Lower Grain Prices of No Benefit to Packaged Foods Stocks
The Food Processors group is underperforming despite a decrease in crop price.
Many investors assume a Newtonian clockwork response in commodity-linked equities. The assumption is rising prices for commodities sold should push the price of producers’ stocks higher and vice versa for consumers’ stocks and lower commodity prices. Were it only the case; not only are the stocks affected significantly by their beta to the market as a whole, management issues, interest rates, and exchange rates, investors at the margin tend to do a very good job of discounting short-term commodity price volatility and focus instead on long-term smoothed trends. Moreover, commodity feedstock costs often represent a smaller portion of total costs than assumed. No one denies the importance of jet fuel prices for airlines, but even these take a (cramped) backseat to labor costs.
The recent experience of the S&P Packaged Foods group, whose members include ConAgra (NYSE:CAG), General Mills (NYSE:GIS), Hershey Co (NYSE:HSY), Tyson Foods (NYSE:TSN), and Kraft Foods Group (NASDAQ:KRFT), inter alia, provides a case in point. I forecasted in July 2012 that drought-induced higher new-crop corn and soybean prices would depress this group’s performance relative to the S&P 1500 Supercomposite (INDEXSP:SP1500). They did, briefly, by 6.63% between late June and mid-September, before grain prices themselves stopped soaring.
Where are we today? New-crop corn prices have tumbled in 2013 as farmers responded to last year’s high prices by increasing plantings. New-crop corn at Memphis, Tennessee, has declined 33% since December 2012; new-crop soybeans at Osceola, Arkansas, have declined 13.5% over the same period. The Packaged Foods group has underperformed the broad market by 0.12% since then, and we are seeing stories such as Kellogg (NYSE:K), the breakfast cereal maker and an iconic company, reducing its workforce by 7% to save costs.
The map of relative performance since January 1998 reveals something else: The two periods where Packaged Foods’ relative performance increased rapidly were the two great bear markets of 2000-2002 and 2007-2009. Relative performance rose not as a function of these stocks doing absolutely well but rather as a function of other stocks in more discretionary and income-sensitive industries doing poorly.
You have to eat, yes. However, this does not make a generally defensive industry group a good all-weather investment. Finally, if you want to trade corn or soybeans, trade them directly via the futures market and not indirectly in the stock market.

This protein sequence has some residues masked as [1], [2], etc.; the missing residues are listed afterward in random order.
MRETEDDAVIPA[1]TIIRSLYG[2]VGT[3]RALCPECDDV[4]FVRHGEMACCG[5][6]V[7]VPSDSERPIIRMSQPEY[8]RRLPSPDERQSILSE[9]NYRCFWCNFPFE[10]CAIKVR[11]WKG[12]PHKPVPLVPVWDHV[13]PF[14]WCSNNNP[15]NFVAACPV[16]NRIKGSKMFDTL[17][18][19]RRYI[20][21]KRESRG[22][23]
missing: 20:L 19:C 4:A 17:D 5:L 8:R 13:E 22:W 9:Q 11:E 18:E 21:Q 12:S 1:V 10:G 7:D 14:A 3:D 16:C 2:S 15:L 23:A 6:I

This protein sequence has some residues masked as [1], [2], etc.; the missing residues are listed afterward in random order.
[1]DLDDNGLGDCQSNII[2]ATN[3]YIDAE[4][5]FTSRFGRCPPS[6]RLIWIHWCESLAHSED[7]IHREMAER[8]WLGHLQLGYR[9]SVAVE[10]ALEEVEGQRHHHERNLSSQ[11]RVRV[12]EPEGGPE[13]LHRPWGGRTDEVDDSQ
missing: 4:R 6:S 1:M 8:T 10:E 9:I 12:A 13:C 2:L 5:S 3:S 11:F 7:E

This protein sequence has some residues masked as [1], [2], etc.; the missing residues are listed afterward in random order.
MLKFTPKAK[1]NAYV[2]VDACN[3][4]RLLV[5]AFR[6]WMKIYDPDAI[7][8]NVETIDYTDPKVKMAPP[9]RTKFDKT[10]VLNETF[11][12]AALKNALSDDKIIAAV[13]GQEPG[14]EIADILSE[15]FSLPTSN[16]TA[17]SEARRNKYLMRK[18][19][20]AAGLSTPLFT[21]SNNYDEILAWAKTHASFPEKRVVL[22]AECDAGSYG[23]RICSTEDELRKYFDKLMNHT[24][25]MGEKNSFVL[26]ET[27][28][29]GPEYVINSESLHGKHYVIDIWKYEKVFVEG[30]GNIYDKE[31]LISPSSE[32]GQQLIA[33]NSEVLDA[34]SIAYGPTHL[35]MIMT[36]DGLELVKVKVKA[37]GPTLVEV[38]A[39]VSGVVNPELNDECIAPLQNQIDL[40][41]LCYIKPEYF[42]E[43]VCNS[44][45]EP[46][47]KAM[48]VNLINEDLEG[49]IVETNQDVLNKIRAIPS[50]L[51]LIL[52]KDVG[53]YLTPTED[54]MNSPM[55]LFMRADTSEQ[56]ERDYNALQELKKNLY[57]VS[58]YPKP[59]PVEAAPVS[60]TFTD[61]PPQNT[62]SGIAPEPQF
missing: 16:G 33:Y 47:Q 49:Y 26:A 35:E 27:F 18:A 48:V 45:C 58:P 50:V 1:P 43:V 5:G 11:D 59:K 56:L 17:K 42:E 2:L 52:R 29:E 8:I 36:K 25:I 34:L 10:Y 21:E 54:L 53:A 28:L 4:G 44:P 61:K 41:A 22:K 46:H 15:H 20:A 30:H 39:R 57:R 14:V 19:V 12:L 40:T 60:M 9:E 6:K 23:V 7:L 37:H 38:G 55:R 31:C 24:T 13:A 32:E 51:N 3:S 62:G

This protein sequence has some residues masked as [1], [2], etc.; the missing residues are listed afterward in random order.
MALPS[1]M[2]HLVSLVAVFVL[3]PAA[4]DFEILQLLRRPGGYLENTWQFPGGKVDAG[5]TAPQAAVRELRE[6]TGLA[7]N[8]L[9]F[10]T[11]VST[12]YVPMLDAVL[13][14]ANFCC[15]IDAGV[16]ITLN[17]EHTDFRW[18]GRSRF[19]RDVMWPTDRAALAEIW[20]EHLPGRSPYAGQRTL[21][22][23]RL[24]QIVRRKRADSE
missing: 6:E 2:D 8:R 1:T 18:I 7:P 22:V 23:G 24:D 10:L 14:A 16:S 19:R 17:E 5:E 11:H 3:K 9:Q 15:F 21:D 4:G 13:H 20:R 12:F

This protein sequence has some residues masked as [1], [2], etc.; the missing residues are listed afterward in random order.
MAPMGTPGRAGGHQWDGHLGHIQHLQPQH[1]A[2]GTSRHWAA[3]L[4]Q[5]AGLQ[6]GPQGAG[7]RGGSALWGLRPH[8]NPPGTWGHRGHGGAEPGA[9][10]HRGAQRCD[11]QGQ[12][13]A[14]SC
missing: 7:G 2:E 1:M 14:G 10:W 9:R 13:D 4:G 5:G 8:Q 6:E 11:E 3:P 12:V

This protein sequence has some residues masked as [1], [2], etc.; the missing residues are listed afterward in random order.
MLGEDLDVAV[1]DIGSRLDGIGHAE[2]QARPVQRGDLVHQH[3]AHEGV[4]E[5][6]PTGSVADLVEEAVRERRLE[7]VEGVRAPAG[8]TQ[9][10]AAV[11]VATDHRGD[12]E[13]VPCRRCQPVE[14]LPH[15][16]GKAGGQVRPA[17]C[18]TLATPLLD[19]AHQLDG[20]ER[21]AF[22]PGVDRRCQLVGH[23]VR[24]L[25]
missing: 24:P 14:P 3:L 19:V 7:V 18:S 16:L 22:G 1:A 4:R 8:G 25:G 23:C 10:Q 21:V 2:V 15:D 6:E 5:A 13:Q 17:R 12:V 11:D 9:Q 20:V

The information on this website solely reflects the analysis of or opinion about the performance of securities and financial markets by the writers whose articles appear on the site. The views expressed by the writers are not necessarily the views of Minyanville Media, Inc. or members of its management. Nothing contained on the website is intended to constitute a recommendation or advice addressed to an individual investor or category of investors to purchase, sell or hold any security, or to take any action with respect to the prospective movement of the securities markets or to solicit the purchase or sale of any security. Any investment decisions must be made by the reader either individually or in consultation with his or her investment professional. Minyanville writers and staff may trade or hold positions in securities that are discussed in articles appearing on the website. Writers of articles are required to disclose whether they have a position in any stock or fund discussed in an article, but are not permitted to disclose the size or direction of the position. Nothing on this website is intended to solicit business of any kind for a writer's business or fund. Minyanville management and staff as well as contributing writers will not respond to emails or other communications requesting investment advice.
Copyright 2011 Minyanville Media, Inc. All Rights Reserved.